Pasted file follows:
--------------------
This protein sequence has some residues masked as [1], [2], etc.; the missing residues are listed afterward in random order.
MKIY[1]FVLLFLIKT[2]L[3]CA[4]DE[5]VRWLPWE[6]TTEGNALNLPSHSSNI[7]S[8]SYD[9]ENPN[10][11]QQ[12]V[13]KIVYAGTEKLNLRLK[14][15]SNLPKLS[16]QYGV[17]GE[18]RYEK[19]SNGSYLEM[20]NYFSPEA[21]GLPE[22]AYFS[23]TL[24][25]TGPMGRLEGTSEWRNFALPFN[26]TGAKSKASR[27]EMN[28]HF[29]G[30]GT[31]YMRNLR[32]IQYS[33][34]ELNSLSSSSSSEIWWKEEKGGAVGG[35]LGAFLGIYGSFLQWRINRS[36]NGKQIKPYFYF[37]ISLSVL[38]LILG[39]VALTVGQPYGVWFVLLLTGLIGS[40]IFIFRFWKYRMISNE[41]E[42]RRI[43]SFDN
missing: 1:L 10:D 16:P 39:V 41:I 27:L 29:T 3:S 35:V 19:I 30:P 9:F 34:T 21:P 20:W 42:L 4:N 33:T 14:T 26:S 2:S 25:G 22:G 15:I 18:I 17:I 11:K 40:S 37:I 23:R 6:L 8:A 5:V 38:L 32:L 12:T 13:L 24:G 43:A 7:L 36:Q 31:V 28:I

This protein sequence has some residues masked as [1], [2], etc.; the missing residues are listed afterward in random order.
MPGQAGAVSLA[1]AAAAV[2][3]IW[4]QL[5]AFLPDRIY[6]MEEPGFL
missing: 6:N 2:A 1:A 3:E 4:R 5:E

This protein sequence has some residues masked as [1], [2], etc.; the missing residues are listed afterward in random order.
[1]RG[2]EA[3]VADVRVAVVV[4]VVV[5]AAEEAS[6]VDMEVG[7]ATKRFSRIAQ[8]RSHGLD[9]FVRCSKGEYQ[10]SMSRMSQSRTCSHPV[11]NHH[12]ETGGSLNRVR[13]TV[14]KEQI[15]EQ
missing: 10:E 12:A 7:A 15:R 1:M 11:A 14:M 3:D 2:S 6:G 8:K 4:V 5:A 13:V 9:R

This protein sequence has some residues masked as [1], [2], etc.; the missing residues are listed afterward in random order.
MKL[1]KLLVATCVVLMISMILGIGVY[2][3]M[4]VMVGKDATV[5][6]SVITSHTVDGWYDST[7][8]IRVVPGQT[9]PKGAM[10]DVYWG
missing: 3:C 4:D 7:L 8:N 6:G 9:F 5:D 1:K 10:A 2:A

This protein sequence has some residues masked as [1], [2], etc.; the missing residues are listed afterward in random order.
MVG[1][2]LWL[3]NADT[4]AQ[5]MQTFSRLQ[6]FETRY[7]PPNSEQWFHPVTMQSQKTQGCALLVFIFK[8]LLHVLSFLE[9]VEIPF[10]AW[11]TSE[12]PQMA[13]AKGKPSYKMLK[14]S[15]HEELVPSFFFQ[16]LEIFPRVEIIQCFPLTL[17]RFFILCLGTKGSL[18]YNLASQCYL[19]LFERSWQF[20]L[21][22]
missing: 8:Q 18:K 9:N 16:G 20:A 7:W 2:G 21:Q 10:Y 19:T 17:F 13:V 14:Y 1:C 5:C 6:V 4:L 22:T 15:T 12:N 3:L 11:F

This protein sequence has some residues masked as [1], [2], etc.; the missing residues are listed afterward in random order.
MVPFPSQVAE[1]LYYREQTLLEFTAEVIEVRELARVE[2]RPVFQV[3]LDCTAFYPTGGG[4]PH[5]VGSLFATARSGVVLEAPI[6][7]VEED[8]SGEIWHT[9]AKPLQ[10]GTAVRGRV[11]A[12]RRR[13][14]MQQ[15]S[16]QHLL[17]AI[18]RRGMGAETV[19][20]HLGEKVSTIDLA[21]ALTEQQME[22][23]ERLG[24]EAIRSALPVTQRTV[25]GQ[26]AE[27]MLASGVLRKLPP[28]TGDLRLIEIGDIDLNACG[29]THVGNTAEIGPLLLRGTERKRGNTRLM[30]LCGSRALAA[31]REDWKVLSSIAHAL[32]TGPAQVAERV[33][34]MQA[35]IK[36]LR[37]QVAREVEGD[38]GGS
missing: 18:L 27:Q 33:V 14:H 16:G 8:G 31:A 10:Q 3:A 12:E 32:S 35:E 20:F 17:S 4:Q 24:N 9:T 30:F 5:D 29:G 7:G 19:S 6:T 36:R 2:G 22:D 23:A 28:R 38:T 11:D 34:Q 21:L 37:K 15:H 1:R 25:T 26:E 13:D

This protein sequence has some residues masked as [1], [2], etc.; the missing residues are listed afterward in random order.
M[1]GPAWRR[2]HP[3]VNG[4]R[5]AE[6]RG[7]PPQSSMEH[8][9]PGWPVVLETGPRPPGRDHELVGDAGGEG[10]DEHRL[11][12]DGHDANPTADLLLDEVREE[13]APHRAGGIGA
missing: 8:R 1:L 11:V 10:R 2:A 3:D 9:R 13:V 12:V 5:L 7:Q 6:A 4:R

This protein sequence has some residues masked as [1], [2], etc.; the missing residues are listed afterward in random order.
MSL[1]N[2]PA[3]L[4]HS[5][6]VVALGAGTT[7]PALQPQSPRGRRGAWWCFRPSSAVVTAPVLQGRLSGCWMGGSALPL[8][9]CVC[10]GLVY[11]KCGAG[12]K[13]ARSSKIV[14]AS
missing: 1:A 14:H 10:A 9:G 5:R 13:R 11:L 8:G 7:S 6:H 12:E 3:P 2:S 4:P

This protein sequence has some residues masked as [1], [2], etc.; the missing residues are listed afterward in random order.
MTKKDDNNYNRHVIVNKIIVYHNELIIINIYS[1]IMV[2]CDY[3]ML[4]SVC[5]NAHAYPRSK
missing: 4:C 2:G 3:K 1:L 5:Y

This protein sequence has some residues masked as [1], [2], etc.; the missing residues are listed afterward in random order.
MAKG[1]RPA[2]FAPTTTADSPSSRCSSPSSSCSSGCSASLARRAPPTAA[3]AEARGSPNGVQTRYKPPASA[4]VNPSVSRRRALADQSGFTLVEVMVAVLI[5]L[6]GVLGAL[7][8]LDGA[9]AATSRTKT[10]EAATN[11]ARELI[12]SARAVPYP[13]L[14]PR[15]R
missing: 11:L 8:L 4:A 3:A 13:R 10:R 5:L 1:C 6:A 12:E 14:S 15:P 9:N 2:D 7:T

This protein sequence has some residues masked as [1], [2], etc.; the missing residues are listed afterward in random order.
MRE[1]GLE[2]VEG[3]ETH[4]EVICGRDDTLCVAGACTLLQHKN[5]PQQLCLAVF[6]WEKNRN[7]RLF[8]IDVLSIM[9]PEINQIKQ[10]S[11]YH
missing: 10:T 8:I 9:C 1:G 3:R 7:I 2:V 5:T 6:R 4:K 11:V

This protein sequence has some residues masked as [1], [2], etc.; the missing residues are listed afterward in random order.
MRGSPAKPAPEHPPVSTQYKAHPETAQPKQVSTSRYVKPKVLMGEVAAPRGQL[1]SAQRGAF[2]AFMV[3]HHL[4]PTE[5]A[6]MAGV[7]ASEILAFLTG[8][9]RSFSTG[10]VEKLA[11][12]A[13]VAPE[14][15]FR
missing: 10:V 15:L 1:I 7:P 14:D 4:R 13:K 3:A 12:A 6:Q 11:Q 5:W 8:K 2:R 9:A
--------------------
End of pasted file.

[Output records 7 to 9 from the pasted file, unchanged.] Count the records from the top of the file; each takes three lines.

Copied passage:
This protein sequence has some residues masked as [1], [2], etc.; the missing residues are listed afterward in random order.
M[1]GPAWRR[2]HP[3]VNG[4]R[5]AE[6]RG[7]PPQSSMEH[8][9]PGWPVVLETGPRPPGRDHELVGDAGGEG[10]DEHRL[11][12]DGHDANPTADLLLDEVREE[13]APHRAGGIGA
missing: 8:R 1:L 11:V 10:R 2:A 3:D 9:R 13:V 12:V 5:L 7:Q 6:A 4:R

This protein sequence has some residues masked as [1], [2], etc.; the missing residues are listed afterward in random order.
MSL[1]N[2]PA[3]L[4]HS[5][6]VVALGAGTT[7]PALQPQSPRGRRGAWWCFRPSSAVVTAPVLQGRLSGCWMGGSALPL[8][9]CVC[10]GLVY[11]KCGAG[12]K[13]ARSSKIV[14]AS
missing: 1:A 14:H 10:A 9:G 5:R 13:R 11:L 8:G 7:S 6:H 12:E 3:P 2:S 4:P

This protein sequence has some residues masked as [1], [2], etc.; the missing residues are listed afterward in random order.
MTKKDDNNYNRHVIVNKIIVYHNELIIINIYS[1]IMV[2]CDY[3]ML[4]SVC[5]NAHAYPRSK
missing: 4:C 2:G 3:K 1:L 5:Y